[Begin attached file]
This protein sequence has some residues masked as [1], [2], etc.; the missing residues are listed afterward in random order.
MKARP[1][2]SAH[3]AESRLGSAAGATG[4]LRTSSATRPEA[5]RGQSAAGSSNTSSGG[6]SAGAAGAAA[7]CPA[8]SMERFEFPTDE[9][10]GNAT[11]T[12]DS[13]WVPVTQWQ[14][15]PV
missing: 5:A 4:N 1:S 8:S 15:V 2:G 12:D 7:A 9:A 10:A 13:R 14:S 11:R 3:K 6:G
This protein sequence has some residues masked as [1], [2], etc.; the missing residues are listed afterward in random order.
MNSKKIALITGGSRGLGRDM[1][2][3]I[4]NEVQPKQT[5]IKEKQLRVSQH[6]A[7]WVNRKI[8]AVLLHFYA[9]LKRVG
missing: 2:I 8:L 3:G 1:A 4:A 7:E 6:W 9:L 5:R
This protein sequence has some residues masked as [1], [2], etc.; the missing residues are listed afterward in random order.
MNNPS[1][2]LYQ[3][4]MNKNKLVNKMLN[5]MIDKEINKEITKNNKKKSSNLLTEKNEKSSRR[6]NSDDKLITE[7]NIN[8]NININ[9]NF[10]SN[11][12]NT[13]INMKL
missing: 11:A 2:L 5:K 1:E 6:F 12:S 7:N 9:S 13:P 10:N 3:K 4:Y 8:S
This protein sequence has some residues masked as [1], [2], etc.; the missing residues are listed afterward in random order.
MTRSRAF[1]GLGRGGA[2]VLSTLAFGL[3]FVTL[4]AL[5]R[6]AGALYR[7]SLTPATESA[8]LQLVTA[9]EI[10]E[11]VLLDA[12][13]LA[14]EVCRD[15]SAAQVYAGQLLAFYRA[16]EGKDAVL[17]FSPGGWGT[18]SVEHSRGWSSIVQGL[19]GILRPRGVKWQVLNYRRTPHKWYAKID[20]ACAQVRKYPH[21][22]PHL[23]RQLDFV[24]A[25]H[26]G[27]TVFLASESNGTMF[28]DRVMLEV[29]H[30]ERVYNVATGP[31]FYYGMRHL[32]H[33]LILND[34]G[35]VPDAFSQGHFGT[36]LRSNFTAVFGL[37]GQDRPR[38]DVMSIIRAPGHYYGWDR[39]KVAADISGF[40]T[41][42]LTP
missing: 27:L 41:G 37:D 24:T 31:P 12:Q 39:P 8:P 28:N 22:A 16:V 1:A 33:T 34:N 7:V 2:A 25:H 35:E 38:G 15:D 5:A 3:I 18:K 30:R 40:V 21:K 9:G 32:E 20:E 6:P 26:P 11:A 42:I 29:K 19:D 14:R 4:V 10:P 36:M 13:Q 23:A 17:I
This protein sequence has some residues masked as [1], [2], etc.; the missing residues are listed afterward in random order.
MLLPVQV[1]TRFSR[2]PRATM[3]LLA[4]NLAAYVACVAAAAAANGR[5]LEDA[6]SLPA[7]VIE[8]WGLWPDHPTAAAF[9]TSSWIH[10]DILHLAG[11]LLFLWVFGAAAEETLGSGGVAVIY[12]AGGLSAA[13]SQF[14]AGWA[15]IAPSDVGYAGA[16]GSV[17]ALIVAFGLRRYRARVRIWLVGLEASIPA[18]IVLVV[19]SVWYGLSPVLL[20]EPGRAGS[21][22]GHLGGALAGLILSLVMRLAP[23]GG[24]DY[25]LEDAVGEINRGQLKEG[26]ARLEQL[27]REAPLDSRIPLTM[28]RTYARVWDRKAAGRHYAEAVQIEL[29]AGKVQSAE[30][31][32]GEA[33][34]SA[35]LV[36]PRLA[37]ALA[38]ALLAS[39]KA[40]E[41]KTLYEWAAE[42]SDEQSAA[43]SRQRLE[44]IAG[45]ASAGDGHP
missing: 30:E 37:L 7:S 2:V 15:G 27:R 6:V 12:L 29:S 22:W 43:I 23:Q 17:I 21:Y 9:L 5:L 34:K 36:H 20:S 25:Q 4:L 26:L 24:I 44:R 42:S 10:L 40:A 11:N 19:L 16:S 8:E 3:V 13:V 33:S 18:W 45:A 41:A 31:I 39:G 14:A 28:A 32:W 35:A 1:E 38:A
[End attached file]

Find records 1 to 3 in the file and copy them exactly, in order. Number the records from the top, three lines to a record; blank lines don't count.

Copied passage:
This protein sequence has some residues masked as [1], [2], etc.; the missing residues are listed afterward in random order.
MKARP[1][2]SAH[3]AESRLGSAAGATG[4]LRTSSATRPEA[5]RGQSAAGSSNTSSGG[6]SAGAAGAAA[7]CPA[8]SMERFEFPTDE[9][10]GNAT[11]T[12]DS[13]WVPVTQWQ[14][15]PV
missing: 5:A 4:N 1:S 8:S 15:V 2:G 12:D 7:A 9:A 10:A 13:R 14:S 11:R 3:K 6:G
This protein sequence has some residues masked as [1], [2], etc.; the missing residues are listed afterward in random order.
MNSKKIALITGGSRGLGRDM[1][2][3]I[4]NEVQPKQT[5]IKEKQLRVSQH[6]A[7]WVNRKI[8]AVLLHFYA[9]LKRVG
missing: 2:I 8:L 3:G 1:A 4:A 7:E 6:W 9:L 5:R
This protein sequence has some residues masked as [1], [2], etc.; the missing residues are listed afterward in random order.
MNNPS[1][2]LYQ[3][4]MNKNKLVNKMLN[5]MIDKEINKEITKNNKKKSSNLLTEKNEKSSRR[6]NSDDKLITE[7]NIN[8]NININ[9]NF[10]SN[11][12]NT[13]INMKL
missing: 11:A 2:L 5:K 1:E 6:F 12:S 7:N 9:S 13:P 10:N 3:K 4:Y 8:S